Happy 100th version update, Google Chrome

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Google Chrome is one of the most popular browsers in the world, and we get to celebrate the 100th update for one of the most prevalent pieces of software in many of our lives. Not only was the 100th update rolled out for Android and iOS versions of Chrome recently, but the Chrome 100 desktop version has also been tested to be stable and has already started rolling out to Chrome users all over the globe.

Unfortunately, it’s not a particularly exciting update for the big 100. The usual array of bug fixes can be found in the logs, but nothing is too exciting. Recently Chrome has been working on cool features like grouping search history into categories and trying to cut down on RAM use. It’s also constantly being updated against phishing attempts and all sorts, but there’s little fanfare in this particular update.

It is cool that those who reported the bug are also cited alongside the fix. Taking the time and effort to report a bug can feel a bit thankless, but it’s vital to improving any software. A little shoutout to these people is lovely way to say thanks for helping to make Chrome a little better for all of us. So thanks, people.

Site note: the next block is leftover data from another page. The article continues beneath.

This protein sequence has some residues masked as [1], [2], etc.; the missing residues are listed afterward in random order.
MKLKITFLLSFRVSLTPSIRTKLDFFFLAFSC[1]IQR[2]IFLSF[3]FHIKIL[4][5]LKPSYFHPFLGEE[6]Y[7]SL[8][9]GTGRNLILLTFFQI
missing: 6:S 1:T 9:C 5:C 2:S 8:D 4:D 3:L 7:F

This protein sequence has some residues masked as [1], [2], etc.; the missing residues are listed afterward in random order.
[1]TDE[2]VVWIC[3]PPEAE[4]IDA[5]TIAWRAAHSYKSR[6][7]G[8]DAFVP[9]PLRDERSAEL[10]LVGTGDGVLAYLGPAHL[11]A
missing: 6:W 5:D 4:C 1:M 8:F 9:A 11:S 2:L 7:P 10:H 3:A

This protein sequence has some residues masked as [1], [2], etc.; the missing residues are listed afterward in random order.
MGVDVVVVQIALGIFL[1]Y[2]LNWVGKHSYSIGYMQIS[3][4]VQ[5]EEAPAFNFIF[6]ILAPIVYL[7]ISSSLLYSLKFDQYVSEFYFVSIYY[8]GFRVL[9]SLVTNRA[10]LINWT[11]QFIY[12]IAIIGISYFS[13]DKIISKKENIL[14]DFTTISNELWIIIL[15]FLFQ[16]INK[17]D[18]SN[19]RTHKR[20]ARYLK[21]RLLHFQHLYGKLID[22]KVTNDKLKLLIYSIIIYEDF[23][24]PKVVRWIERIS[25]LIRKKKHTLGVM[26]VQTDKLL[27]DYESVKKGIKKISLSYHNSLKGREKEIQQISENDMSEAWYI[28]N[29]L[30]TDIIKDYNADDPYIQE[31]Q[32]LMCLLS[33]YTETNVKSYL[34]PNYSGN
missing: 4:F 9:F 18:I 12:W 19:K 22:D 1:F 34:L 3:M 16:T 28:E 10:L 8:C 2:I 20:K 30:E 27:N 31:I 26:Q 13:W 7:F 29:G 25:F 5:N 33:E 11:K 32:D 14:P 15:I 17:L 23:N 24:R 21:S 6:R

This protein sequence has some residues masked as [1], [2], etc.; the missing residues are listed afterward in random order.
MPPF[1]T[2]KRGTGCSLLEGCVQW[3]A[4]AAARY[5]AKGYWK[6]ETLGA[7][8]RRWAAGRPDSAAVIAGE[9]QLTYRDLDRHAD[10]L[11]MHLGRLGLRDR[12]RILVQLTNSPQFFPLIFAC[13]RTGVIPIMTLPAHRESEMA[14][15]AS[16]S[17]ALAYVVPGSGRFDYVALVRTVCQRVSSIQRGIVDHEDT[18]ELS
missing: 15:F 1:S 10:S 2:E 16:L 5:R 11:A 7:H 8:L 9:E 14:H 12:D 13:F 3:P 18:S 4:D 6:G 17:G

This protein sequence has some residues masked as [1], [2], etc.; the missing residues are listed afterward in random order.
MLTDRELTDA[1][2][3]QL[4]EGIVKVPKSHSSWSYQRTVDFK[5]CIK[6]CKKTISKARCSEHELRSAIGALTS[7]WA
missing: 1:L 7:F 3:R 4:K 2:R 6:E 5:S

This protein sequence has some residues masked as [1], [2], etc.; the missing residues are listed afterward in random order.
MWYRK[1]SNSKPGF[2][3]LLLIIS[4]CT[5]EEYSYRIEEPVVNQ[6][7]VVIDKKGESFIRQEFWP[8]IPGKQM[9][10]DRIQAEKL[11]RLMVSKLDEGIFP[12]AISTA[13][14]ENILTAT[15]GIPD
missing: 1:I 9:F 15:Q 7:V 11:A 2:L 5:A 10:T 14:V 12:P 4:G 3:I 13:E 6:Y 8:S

While the update isn’t that impressive, moving to the triple digits definitely is. While plenty of browsers like Firefox and Edge are also coming up to the milestone, it’s still a bit of a hurdle, and not necessarily for the reasons you might think. 

Future proofing in code isn’t always easy to spot, and numbers can be especially tricky. The Y2K fiasco is a great example of that, but it’s also why we never saw a Windows 9 and jumped straight on to 10. Much of the internet really wasn’t ready to have a browser with a triple digit update number and both Chrome and Firefox have had to work around the problem.

For now, I eagerly await the next number related catastrophe in which humans never expect things to last quite as long as they do. It would be nice if Google could give Chrome a little birthday hat or something next time. Maybe they’re holding out on that until it reaches 1000.

Article source: PCGamer

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